- Paediatric checks: Following the birth a paediatrician will examine the baby as follows:
- Systems: The baby is examined head to toe, and a deeper examination of the systems such as the heart and lungs is performed. Should abnormalities be detected during the examination, further investigations would be required. These may include a referral to sub-specialities within paediatrics, blood investigations or radiological investigations of the baby.
- Congenital dislocation of the hips: This condition requires treatment soon after birth since delayed treatment can lead to a lifetime of hip problems. If the paediatrician is concerned about the hips an ultrasound will be performed. Referral to a paediatric orthopaedic surgeon may be necessary. The paediatrician will also check for abnormalities of other bones. This will include examination to exclude clubfoot or abnormalities of the spinal column. Any of these abnormalities will also require a referral to a paediatric orthopaedic surgeon for further treatment.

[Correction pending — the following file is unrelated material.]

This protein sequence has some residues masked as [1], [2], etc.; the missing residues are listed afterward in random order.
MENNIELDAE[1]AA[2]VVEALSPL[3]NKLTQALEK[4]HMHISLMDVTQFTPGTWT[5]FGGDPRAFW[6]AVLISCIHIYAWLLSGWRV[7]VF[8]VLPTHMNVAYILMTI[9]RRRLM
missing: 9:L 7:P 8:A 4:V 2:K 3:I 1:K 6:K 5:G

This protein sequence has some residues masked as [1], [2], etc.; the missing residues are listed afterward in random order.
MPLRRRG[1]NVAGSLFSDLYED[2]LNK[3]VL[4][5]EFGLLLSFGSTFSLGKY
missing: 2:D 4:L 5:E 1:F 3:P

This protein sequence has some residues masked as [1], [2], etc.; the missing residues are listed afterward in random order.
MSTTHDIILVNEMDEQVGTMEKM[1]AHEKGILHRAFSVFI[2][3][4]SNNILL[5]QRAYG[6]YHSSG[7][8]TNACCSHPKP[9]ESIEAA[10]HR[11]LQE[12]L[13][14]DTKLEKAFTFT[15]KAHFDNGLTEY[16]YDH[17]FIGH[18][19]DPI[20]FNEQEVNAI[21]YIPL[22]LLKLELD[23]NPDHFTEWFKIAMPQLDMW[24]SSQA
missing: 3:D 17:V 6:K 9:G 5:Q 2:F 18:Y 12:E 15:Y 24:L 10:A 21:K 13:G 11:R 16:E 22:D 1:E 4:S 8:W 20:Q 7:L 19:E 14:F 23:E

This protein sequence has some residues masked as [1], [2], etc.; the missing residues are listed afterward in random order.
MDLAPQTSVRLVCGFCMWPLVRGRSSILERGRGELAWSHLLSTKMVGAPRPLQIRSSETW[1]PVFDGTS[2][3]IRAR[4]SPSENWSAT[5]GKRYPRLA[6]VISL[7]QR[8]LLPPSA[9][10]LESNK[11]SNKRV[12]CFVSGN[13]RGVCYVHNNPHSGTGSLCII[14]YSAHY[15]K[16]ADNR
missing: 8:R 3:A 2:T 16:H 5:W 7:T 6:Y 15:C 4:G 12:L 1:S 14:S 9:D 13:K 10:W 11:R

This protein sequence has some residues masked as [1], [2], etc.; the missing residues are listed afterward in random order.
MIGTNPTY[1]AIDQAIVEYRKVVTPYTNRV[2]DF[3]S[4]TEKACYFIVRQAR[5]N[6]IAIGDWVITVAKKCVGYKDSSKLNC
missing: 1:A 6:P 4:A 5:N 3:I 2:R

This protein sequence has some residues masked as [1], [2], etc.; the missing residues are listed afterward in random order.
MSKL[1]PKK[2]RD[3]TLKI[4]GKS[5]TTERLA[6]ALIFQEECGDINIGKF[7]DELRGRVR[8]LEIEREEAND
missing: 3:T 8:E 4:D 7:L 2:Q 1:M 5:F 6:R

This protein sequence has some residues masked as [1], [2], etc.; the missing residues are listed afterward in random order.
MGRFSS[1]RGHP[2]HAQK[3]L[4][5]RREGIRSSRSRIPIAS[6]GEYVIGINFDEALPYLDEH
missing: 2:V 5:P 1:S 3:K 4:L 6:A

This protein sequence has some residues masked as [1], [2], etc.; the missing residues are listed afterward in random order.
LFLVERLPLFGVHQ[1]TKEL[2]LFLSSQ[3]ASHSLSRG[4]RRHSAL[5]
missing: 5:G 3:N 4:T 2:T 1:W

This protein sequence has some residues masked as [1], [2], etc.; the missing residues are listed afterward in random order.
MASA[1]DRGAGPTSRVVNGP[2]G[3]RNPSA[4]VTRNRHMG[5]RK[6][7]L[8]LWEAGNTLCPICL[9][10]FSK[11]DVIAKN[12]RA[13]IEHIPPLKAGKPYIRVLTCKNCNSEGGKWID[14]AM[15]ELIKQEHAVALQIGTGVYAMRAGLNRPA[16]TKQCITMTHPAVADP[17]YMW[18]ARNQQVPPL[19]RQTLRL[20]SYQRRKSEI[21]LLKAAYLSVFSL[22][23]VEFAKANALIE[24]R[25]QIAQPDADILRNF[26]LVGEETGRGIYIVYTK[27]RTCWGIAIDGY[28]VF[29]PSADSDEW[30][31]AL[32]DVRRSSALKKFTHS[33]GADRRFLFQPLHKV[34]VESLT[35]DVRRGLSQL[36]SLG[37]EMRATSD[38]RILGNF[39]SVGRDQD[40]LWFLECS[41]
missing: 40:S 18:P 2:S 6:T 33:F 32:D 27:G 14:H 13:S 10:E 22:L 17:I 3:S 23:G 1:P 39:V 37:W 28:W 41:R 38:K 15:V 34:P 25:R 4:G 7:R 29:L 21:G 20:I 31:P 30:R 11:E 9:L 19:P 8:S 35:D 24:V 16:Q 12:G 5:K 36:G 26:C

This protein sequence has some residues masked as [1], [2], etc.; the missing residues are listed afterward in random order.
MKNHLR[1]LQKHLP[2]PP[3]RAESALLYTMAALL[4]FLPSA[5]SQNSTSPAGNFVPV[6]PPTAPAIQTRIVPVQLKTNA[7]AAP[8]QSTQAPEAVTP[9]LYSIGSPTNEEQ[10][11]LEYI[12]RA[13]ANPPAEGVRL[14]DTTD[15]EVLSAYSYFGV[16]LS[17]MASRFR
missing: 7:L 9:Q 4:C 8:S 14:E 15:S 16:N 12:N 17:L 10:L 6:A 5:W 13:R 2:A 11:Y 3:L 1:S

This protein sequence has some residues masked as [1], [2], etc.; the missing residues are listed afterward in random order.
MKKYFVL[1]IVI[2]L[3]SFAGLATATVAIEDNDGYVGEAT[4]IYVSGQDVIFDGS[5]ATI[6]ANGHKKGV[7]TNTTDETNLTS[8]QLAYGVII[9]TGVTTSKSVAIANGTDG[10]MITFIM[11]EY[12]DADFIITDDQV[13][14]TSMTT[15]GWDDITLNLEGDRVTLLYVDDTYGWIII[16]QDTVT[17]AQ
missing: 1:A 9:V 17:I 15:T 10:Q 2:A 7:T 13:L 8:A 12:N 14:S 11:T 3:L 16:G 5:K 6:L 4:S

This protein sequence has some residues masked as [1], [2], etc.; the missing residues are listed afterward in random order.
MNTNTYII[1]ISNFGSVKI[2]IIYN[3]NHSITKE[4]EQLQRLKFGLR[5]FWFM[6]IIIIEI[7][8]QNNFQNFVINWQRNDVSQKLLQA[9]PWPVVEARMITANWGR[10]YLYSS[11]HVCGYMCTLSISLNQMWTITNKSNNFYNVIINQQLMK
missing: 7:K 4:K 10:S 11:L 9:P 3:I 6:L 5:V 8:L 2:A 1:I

- Heart: Another condition that needs to be excluded at birth is a condition called coarctation of the aorta. With this condition, there is an abnormality of the aorta which does not allow enough blood supply to the lower body. The paediatrician will examine the pulses in the groin to determine whether adequate blood supply is reaching the lower limbs. An oximeter checks the oxygen levels in the upper and lower parts of the body, which may also help identify this condition.
Other recommended tests
- Eyes and ears: A lot of learning that happens in humans is heavily reliant on the fact that your baby can hear and see well.
- With technological advancement, we are now able to test a baby’s hearing at birth. An audiologist will place a probe in the outer ear of your baby. The probe transmits a sound which echoes in the inner ear. Hearing abnormalities of this nature may be due to fluid behind the eardrums following the delivery, or there can be more permanent abnormalities to the hearing mechanisms. Abnormal findings of these tests may require a referral to an ear nose and throat specialist for more indepth evaluation.
- Your paediatrician should examine the eyes to exclude possible cataracts. Should abnormalities be detected, a referral to an ophthalmologist will be necessary.